Human brains found at archaeological sites are surprisingly well-preserved

Remains of human brains were considered rare, but not anymore

A photograph of a preserved brain that is dark brown and orangish and appears rock hard

Naturally preserved brains can take on a variety of textures and colors, depending on their surroundings. This 1,000-year-old brain of an individual excavated from a 10th century Belgian churchyard is still soft and wet and stained orange with iron oxides.

Alexandra L. Morton-Hayward

Early in her research, forensic anthropologist Alexandra Morton-Hayward came across a paper describing a 2,500-year-old brain preserved in a severed skull. The paper referenced another preserved brain. She found another. And another. By the time she’d reached 12, she noticed all of the papers described the brains as a unique phenomenon. She kept digging.

Naturally preserved brains, it turns out, aren’t so rare after all, Morton-Hayward, of the University of Oxford, and colleagues report March 20 in Proceedings of the Royal Society B. The researchers have built an archive of 4,400 human brains preserved in the archaeological record, some dating back nearly 12,000 years. The archive includes brains from North Pole explorers, Inca sacrificial victims and Spanish Civil War soldiers.

Because the brains have been described as exceptionally rare, little research has been done on them. “If they’re precious, one-of-a-kind materials, then you don’t want to analyze them or disturb them,” Morton-Hayward says. Less than 1 percent of the archive has been investigated.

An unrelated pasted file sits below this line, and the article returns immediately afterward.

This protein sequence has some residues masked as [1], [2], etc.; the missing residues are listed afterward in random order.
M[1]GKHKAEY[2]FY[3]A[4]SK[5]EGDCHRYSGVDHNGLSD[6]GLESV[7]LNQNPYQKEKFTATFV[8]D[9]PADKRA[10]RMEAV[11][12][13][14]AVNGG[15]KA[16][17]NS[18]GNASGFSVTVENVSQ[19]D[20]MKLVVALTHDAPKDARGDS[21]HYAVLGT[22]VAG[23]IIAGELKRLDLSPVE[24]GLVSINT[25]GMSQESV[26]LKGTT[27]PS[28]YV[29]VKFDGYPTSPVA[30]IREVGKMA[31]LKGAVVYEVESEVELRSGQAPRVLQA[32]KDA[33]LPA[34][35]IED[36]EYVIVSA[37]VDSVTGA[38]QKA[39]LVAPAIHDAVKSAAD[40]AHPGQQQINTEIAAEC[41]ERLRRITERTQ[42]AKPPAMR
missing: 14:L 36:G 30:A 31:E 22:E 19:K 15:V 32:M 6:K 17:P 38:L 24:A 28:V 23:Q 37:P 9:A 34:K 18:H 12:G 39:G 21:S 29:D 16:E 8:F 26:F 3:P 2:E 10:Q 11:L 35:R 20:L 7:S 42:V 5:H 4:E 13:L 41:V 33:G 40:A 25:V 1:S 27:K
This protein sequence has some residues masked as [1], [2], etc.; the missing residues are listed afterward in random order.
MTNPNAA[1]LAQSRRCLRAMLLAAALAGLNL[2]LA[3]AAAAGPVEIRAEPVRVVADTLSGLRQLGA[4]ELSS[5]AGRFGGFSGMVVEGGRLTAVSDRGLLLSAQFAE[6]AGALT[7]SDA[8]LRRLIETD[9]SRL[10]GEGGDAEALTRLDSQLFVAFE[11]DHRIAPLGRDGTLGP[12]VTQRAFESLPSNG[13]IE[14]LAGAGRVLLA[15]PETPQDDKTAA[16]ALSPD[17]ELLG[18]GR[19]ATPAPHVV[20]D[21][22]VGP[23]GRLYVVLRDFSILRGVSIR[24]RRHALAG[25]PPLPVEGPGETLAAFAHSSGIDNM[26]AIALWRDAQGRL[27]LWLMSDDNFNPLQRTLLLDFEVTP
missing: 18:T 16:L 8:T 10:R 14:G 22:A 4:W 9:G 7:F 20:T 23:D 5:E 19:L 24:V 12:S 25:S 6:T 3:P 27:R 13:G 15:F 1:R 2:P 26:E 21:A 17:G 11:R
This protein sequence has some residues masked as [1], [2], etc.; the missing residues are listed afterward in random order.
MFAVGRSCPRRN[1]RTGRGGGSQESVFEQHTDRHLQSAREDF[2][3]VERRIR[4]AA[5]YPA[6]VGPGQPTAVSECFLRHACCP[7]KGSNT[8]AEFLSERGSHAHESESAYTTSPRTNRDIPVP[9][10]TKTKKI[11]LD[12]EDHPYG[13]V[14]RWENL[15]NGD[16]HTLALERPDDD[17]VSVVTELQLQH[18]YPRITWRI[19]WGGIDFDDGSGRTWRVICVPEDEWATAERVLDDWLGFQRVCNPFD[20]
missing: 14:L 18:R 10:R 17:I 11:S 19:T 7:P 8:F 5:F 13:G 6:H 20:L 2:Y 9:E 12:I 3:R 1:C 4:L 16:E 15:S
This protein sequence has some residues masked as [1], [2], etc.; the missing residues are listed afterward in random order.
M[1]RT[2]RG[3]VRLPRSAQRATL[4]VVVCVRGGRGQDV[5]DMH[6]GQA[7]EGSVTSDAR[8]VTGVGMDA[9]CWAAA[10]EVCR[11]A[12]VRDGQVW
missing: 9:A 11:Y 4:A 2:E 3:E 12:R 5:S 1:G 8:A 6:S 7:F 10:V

Matching where the brains were found with historical climate patterns hints at what might keep the brains from decaying. Over a third of the samples persisted because of dehydration; others were frozen or tanned. Depending on the conditions, the brains’ texture could be anywhere from dry and brittle to squishy and tofulike.

About a quarter of the brains came from bodies without any other preserved soft tissue. No skin, kidneys or muscles, “just this shrunken perfect little brain rattling around in a skull,” Morton-Hayward says.

Why brains persist when other soft tissue degrades is unclear, but the answer could lie in the organ’s chemical makeup. The ratio of proteins to lipids within the brain is unique, at 1-to-1. Other soft tissues have more carbohydrates and very different ratios of proteins to lipids. This ratio might be important because when metals like iron enter the mix, they could prompt proteins and lipids to fuse together and endure.

The team is now using new tools to better understand the molecular interactions behind brain preservation.

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